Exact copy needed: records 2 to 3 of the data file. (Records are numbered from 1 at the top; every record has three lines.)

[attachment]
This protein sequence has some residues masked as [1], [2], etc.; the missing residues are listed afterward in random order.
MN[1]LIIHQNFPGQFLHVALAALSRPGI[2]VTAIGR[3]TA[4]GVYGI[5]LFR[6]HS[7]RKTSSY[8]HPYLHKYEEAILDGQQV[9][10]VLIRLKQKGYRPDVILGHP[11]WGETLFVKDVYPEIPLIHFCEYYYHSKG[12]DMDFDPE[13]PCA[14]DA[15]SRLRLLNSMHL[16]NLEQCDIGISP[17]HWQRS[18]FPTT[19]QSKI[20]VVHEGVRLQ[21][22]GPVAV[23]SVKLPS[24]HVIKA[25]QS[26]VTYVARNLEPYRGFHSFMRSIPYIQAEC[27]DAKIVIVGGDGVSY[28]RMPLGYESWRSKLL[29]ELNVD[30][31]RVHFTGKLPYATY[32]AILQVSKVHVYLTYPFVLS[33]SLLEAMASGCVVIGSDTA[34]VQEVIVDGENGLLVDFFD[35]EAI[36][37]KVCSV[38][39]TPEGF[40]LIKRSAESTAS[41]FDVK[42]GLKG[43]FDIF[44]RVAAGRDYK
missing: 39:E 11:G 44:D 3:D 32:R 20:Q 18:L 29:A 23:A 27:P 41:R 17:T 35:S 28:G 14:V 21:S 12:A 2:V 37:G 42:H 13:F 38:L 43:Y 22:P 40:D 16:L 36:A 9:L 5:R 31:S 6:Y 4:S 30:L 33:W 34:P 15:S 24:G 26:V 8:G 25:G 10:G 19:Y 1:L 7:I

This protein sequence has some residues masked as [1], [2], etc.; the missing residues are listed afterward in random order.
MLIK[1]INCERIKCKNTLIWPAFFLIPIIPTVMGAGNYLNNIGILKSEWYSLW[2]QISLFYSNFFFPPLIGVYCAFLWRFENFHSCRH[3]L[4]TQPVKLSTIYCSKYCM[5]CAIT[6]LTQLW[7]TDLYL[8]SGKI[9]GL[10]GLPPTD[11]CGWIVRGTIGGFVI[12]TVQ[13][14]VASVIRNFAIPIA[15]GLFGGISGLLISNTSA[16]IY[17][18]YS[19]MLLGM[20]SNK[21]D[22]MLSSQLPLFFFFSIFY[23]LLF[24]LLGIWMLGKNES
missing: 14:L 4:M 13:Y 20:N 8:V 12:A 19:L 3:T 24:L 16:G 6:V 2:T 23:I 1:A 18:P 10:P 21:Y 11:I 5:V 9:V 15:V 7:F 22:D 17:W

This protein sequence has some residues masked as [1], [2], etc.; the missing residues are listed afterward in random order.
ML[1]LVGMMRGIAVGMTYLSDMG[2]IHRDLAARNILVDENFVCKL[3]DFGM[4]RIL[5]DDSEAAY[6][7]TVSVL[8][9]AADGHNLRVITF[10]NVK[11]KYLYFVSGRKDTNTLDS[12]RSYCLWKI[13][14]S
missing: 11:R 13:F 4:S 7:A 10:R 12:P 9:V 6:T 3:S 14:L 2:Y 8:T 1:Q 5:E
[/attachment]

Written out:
This protein sequence has some residues masked as [1], [2], etc.; the missing residues are listed afterward in random order.
MLIK[1]INCERIKCKNTLIWPAFFLIPIIPTVMGAGNYLNNIGILKSEWYSLW[2]QISLFYSNFFFPPLIGVYCAFLWRFENFHSCRH[3]L[4]TQPVKLSTIYCSKYCM[5]CAIT[6]LTQLW[7]TDLYL[8]SGKI[9]GL[10]GLPPTD[11]CGWIVRGTIGGFVI[12]TVQ[13][14]VASVIRNFAIPIA[15]GLFGGISGLLISNTSA[16]IY[17][18]YS[19]MLLGM[20]SNK[21]D[22]MLSSQLPLFFFFSIFY[23]LLF[24]LLGIWMLGKNES
missing: 14:L 4:M 13:Y 20:N 8:V 12:A 19:L 3:T 24:L 16:G 6:V 2:T 23:I 1:A 18:P 10:P 21:Y 11:I 5:V 9:V 15:V 7:F 22:D 17:W

This protein sequence has some residues masked as [1], [2], etc.; the missing residues are listed afterward in random order.
ML[1]LVGMMRGIAVGMTYLSDMG[2]IHRDLAARNILVDENFVCKL[3]DFGM[4]RIL[5]DDSEAAY[6][7]TVSVL[8][9]AADGHNLRVITF[10]NVK[11]KYLYFVSGRKDTNTLDS[12]RSYCLWKI[13][14]S
missing: 11:R 13:F 4:S 7:A 10:R 12:P 9:V 6:T 3:S 14:L 2:Y 8:T 1:Q 5:E